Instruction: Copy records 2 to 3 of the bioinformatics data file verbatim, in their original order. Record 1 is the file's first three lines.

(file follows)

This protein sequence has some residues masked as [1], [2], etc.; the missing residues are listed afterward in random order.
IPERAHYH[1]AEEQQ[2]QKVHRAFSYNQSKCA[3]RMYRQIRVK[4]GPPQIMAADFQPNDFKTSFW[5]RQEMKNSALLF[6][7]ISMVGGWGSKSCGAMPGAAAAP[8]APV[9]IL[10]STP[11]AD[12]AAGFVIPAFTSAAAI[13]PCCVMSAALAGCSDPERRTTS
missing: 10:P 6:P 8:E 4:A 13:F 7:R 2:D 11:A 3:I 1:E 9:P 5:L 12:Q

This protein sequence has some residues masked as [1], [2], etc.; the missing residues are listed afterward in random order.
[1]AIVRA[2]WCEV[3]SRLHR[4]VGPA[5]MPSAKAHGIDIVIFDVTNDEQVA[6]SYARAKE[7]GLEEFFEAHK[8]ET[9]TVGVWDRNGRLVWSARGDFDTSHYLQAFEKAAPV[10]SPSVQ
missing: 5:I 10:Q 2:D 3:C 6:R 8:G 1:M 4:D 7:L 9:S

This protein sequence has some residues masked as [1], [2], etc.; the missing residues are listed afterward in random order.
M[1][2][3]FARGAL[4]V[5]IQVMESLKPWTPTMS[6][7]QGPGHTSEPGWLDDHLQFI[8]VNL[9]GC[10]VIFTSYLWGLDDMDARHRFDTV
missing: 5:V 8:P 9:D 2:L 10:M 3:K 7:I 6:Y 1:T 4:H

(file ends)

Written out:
This protein sequence has some residues masked as [1], [2], etc.; the missing residues are listed afterward in random order.
[1]AIVRA[2]WCEV[3]SRLHR[4]VGPA[5]MPSAKAHGIDIVIFDVTNDEQVA[6]SYARAKE[7]GLEEFFEAHK[8]ET[9]TVGVWDRNGRLVWSARGDFDTSHYLQAFEKAAPV[10]SPSVQ
missing: 5:I 10:Q 2:D 3:C 6:R 8:G 1:M 4:D 7:L 9:S

This protein sequence has some residues masked as [1], [2], etc.; the missing residues are listed afterward in random order.
M[1][2][3]FARGAL[4]V[5]IQVMESLKPWTPTMS[6][7]QGPGHTSEPGWLDDHLQFI[8]VNL[9]GC[10]VIFTSYLWGLDDMDARHRFDTV
missing: 5:V 8:P 9:D 2:L 10:M 3:K 7:I 6:Y 1:T 4:H